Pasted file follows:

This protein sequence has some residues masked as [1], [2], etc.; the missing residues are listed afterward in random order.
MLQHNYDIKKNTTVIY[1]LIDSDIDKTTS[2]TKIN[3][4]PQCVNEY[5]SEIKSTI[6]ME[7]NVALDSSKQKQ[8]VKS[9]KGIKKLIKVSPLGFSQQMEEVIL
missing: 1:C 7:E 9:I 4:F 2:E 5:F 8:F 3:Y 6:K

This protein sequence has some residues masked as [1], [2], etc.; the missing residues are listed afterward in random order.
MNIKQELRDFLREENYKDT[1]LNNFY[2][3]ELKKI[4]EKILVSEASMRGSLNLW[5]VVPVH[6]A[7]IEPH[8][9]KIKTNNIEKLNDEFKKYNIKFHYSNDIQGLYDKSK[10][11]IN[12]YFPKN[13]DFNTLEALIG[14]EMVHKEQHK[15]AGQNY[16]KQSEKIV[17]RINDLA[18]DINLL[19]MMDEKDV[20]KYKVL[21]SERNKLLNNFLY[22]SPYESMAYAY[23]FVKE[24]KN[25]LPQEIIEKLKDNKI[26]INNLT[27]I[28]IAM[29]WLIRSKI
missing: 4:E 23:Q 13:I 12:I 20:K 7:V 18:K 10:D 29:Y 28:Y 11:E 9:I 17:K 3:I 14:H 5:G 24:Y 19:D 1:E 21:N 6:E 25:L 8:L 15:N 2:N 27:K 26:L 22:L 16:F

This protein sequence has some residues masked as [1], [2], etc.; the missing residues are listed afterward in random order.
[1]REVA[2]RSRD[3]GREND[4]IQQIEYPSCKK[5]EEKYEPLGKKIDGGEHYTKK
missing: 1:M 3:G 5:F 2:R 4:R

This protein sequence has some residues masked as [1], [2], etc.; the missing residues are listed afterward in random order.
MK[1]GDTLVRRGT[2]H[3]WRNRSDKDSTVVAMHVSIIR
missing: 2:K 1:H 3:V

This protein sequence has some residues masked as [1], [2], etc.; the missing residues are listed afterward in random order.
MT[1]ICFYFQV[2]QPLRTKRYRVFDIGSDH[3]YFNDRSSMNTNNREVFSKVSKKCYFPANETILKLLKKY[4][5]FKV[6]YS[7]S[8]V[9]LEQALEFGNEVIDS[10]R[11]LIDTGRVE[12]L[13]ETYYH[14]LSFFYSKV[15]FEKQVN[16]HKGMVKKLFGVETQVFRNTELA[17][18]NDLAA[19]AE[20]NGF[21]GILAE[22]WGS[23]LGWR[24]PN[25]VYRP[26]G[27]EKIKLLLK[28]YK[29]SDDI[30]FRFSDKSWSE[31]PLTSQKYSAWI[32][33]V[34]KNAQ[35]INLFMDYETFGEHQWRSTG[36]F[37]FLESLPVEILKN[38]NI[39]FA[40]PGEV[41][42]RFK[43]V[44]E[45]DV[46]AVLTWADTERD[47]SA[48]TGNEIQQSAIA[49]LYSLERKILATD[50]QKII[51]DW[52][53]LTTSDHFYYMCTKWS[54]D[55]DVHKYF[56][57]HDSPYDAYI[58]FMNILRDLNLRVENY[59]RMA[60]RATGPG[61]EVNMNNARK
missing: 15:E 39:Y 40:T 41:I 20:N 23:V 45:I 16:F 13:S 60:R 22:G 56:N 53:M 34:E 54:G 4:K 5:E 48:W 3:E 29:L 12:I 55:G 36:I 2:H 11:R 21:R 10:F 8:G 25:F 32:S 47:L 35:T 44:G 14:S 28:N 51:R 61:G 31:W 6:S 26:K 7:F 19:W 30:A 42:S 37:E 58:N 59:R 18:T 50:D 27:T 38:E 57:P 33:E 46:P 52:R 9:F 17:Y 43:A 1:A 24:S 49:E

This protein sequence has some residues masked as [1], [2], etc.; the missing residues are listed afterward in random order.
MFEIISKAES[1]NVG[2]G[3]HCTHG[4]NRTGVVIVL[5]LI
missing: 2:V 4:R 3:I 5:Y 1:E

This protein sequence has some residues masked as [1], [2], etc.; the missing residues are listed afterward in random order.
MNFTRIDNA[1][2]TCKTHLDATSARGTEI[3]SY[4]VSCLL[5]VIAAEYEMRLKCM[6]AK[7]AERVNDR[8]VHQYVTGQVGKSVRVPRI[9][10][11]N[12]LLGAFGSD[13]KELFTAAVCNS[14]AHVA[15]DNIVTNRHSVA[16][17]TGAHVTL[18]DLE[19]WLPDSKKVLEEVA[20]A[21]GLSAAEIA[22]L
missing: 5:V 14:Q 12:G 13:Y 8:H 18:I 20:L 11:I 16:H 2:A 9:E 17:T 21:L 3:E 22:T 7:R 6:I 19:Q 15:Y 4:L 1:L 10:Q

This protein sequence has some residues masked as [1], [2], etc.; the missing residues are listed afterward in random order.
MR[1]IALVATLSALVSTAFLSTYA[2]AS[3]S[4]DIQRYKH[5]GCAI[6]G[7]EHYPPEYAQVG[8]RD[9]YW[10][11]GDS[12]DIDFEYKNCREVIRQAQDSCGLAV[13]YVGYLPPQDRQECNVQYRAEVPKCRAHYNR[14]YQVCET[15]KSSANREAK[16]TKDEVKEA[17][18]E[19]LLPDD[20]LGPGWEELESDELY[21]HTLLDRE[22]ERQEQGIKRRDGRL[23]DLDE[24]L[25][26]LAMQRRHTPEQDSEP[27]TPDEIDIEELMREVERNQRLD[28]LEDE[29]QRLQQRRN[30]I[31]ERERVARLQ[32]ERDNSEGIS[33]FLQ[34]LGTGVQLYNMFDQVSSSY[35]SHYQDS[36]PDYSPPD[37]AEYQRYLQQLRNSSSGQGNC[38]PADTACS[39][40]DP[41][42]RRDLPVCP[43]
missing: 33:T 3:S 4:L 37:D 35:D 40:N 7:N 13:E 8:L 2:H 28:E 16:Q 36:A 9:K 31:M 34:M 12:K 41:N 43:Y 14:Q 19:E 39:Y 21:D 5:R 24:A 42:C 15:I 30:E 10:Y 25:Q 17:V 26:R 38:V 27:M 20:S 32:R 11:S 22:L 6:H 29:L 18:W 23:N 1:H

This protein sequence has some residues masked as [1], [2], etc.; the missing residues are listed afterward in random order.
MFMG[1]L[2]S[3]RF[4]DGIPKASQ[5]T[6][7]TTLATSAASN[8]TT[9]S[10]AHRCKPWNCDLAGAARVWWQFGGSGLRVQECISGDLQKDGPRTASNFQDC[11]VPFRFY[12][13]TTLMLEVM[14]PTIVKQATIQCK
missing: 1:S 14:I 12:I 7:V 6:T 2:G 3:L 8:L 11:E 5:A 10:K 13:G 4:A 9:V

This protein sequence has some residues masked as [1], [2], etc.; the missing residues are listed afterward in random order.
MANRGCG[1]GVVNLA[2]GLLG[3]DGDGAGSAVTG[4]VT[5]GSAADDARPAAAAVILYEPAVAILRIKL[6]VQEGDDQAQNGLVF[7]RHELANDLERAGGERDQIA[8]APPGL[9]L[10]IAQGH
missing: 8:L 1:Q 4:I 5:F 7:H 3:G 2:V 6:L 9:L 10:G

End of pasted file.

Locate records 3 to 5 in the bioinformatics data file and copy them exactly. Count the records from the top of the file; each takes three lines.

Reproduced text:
This protein sequence has some residues masked as [1], [2], etc.; the missing residues are listed afterward in random order.
[1]REVA[2]RSRD[3]GREND[4]IQQIEYPSCKK[5]EEKYEPLGKKIDGGEHYTKK
missing: 1:M 3:G 5:F 2:R 4:R

This protein sequence has some residues masked as [1], [2], etc.; the missing residues are listed afterward in random order.
MK[1]GDTLVRRGT[2]H[3]WRNRSDKDSTVVAMHVSIIR
missing: 2:K 1:H 3:V

This protein sequence has some residues masked as [1], [2], etc.; the missing residues are listed afterward in random order.
MT[1]ICFYFQV[2]QPLRTKRYRVFDIGSDH[3]YFNDRSSMNTNNREVFSKVSKKCYFPANETILKLLKKY[4][5]FKV[6]YS[7]S[8]V[9]LEQALEFGNEVIDS[10]R[11]LIDTGRVE[12]L[13]ETYYH[14]LSFFYSKV[15]FEKQVN[16]HKGMVKKLFGVETQVFRNTELA[17][18]NDLAA[19]AE[20]NGF[21]GILAE[22]WGS[23]LGWR[24]PN[25]VYRP[26]G[27]EKIKLLLK[28]YK[29]SDDI[30]FRFSDKSWSE[31]PLTSQKYSAWI[32][33]V[34]KNAQ[35]INLFMDYETFGEHQWRSTG[36]F[37]FLESLPVEILKN[38]NI[39]FA[40]PGEV[41][42]RFK[43]V[44]E[45]DV[46]AVLTWADTERD[47]SA[48]TGNEIQQSAIA[49]LYSLERKILATD[50]QKII[51]DW[52][53]LTTSDHFYYMCTKWS[54]D[55]DVHKYF[56][57]HDSPYDAYI[58]FMNILRDLNLRVENY[59]RMA[60]RATGPG[61]EVNMNNARK
missing: 15:E 39:Y 40:T 41:I 20:N 23:V 45:I 16:F 13:S 60:R 22:G 56:N 53:M 34:E 54:G 4:K 5:E 48:W 3:E 29:L 12:I 55:G 36:I 2:H 11:R 21:R 10:F 8:G 25:F 32:S 47:L 35:T 44:G 14:S 28:N 51:R 61:G 31:W 6:S 26:K 7:F 19:W 30:A 42:S 37:E 58:N 59:R 18:T 50:D 27:T 38:E 57:P 33:E 46:P 52:R 9:F 17:Y 43:A 1:A 24:S 49:E